Neither the state nor the school districts have been including CalSTRS debt in their financial statements. The new accounting rules call for pension debt to be added to employer balance sheets. [CalPensions]

GASB exists to end of the sort of accounting shenanigans described here, including projecting investment returns well above those earned by Warren Buffett and this: “Neither the state  nor the school districts have been including CalSTRS debt in their financial statements.” This practice is, to use an accounting term, insane. The state and the school districts know they will be hit with hugely higher pension costs unless the current pension debt isn’t zeroed out by either (1) most retirees dying tomorrow or (2) the market routinely returning more than 8 percent on all investments, all the time.

The big public employee pension plans are required to switch to GASB rules in this year’s financial reporting, and employers whose employees are covered by the plans – your city, your county, your school district – must make the switch in their 2014 reports.

Look for two things: First, the unions will blame it all on “just a change in accounting rules,” even if those rules exist to create more accurate reports, and second, government at all levels will be coming at you with tax  hike proposals.

The “California Miracle” Media Frenzy

Rolling Stone BomberRolling Stone, the music magazine with a longstanding hard-left view of politics (infamously evidenced by the accompanying cover), has gone mainstream.

Like dozens of mainstream media before it, it is hero-worshiping Jerry Brown, praising him for the “miraculous” economic rebound California is enjoying. Before we question how miraculous it may be, let’s let Tim Dickenson, the author of “Jerry’ Brown’s Tough-Love Miracle” in the current issue of Rolling Stone, explain just what Jerry’s pulled off:

America’s shrewdest elder statesmen blazed a best-worst way out of California’s economic morass. With a stiff cocktail of budget cuts and hard-won new taxes, Brown has not only zeroed out the deficit, he’s also begun paying down the debt. “Jerry Brown’s leadership is a rebuttal to the failed policies of Republicans in Washington,” says Neera Tanden, president of the Center for American Progress. “California is proving you can have sane tax systems, raise revenues, eliminate structural deficits and have economic growth.”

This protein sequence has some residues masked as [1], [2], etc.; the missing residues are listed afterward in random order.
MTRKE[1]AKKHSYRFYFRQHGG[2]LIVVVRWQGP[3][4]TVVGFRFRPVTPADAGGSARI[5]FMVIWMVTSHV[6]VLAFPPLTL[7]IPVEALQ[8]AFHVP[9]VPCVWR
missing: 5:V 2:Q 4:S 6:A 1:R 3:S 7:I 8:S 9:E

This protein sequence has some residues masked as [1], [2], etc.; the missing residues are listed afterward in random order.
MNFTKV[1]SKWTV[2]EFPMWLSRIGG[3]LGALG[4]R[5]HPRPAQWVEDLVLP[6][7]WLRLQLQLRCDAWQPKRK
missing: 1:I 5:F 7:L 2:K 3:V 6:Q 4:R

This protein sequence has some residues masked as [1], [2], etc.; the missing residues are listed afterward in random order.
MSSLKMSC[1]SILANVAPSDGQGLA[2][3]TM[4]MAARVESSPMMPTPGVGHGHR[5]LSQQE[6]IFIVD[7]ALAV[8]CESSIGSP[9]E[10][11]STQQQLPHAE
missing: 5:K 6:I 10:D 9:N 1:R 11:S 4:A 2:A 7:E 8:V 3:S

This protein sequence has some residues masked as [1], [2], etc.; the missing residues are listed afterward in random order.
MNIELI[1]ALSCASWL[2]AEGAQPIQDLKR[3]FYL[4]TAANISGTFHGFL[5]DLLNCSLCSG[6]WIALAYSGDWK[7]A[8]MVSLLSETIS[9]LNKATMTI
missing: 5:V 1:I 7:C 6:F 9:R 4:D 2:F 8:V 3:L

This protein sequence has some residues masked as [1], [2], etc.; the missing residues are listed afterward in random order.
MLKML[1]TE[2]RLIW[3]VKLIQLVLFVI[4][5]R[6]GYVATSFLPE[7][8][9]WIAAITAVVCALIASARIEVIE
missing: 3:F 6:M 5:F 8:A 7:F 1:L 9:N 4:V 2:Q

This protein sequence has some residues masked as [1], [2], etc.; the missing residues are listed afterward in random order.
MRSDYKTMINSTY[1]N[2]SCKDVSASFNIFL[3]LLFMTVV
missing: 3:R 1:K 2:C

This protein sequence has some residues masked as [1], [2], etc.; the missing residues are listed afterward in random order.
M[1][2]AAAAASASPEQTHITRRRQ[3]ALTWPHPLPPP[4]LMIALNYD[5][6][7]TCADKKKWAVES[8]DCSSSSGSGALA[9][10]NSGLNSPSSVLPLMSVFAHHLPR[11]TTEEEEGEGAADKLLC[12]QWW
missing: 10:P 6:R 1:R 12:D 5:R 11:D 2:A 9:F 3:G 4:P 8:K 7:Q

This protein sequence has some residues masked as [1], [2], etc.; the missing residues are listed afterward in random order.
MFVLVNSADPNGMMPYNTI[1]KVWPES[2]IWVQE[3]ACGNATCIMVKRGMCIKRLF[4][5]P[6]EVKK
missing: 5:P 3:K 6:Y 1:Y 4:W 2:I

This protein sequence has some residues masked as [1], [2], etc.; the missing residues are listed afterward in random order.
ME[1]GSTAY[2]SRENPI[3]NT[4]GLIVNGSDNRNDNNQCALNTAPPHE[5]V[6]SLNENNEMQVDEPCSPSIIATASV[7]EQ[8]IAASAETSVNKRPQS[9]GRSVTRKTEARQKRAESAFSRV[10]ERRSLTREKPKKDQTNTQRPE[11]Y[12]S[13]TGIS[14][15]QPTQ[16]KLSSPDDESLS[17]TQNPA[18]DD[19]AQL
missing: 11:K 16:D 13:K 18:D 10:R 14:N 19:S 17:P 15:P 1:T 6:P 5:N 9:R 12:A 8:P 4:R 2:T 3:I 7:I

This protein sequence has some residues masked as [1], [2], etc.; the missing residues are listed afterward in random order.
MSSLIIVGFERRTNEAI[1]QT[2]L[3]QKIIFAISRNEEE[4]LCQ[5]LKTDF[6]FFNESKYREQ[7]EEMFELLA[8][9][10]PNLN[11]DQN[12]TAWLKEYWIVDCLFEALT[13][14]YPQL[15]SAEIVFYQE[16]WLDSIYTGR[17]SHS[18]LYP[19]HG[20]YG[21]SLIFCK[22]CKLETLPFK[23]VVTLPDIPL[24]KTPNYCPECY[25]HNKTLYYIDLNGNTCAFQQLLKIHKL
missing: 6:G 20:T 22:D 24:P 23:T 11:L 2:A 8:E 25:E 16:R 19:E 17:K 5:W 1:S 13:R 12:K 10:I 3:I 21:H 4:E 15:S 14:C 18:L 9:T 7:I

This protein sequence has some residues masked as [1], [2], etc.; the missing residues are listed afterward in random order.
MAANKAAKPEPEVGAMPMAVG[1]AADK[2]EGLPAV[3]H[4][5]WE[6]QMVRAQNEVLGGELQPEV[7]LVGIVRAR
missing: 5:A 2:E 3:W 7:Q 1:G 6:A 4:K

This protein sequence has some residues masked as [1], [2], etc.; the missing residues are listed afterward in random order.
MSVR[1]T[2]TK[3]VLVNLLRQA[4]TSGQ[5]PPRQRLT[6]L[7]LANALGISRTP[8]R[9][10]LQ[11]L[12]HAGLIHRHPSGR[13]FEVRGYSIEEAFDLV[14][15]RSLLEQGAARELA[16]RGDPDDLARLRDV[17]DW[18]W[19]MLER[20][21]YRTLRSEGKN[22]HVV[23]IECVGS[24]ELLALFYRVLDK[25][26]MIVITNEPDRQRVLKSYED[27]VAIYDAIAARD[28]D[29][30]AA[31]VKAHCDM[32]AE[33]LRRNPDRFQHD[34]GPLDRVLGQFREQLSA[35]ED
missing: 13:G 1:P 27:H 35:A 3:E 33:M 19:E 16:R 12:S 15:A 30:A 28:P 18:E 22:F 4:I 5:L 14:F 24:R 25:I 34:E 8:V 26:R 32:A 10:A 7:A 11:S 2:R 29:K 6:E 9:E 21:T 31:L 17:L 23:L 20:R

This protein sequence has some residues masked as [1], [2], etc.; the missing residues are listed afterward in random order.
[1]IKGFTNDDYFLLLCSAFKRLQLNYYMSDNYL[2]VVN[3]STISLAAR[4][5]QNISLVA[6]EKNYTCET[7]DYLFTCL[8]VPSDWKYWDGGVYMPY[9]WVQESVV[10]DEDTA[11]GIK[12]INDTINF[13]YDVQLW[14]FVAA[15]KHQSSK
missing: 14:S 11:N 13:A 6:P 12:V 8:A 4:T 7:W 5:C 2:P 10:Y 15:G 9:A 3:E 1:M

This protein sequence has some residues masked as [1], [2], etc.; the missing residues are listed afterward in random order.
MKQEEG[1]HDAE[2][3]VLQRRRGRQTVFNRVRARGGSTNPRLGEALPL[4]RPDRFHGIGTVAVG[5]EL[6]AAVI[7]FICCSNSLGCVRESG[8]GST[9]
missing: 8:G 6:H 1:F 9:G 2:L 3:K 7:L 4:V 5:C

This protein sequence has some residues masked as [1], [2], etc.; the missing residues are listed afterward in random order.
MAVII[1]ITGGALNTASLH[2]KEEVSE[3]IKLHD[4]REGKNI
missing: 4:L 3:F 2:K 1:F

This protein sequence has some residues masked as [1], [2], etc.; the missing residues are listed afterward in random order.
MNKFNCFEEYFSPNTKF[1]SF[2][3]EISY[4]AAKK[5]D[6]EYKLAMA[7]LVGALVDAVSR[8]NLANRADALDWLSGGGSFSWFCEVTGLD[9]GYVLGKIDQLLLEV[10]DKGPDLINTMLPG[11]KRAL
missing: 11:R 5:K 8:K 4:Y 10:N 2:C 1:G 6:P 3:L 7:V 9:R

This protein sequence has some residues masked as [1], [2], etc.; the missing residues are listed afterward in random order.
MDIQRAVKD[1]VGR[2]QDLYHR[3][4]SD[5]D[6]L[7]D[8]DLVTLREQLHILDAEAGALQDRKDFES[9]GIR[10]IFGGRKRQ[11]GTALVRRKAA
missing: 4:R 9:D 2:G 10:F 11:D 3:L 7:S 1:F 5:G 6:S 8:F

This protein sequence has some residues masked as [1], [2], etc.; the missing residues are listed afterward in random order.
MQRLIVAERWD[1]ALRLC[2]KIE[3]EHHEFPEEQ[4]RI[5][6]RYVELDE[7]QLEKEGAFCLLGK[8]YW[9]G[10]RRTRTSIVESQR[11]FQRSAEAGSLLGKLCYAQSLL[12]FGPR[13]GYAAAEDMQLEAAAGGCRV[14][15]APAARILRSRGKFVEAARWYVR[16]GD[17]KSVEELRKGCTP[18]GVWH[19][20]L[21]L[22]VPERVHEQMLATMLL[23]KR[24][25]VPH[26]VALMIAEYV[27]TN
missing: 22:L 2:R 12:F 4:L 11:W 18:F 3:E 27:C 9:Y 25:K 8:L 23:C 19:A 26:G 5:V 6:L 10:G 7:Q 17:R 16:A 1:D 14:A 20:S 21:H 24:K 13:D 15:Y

Fed up with the state’s own obstructionist Republicans, California voters have even given Brown a Democratic supermajority in the state legislature. As a result, the Golden State is now reasserting itself as a proving ground for the kind of bold ideas that Republicans have roadblocked in Washington – including a cap-and-trade carbon market, high-speed rail and education-funding reform.

Nobody moveAs an obstructionist Republican myself, I understand the courage it takes – and ridicule it engenders – to stand in front of a run-away train like California, hold up your measly skin-and-bone hand against the juggernaut, and scream “Halt!” I get the motivation behind trying to stop giving the state more money to spend when it has such a robust history of blowing through every penny it’s got and having less to show for it than a sailor waking up with a crippling hangover and a budding case of the clap.

Be that as it may, Dickenson is right. California voters did give the Democrats a super-majority, which in turn gives Brown everything he needs to create his legacy. Republican-weary journalists around the nation responded joyfully to last November’s election results, heralding a turn-around in California with stories that, like Dickenson’s are designed to mute small government, anti-tax Republicans everywhere.

I’m not grumbling about a better California economy – far from it. When the unemployment rate falls from 12.5 percent to 8.7 percent, as California’s has, it means formerly desperate people are getting by again, children are eating better, and businesses are getting back customers they lost. (It also means a lot of Californians gave up on the state and left for more job-friendly places, of course, but why bother pointing that out?) What I’m grumbling about is how rose-tinted Dickenson’s glasses are.

He praises Brown on the environment while ignoring how California’s toughest-in-the-nation environmental regulations, along with its Progressive tax structure, drive businesses out of state.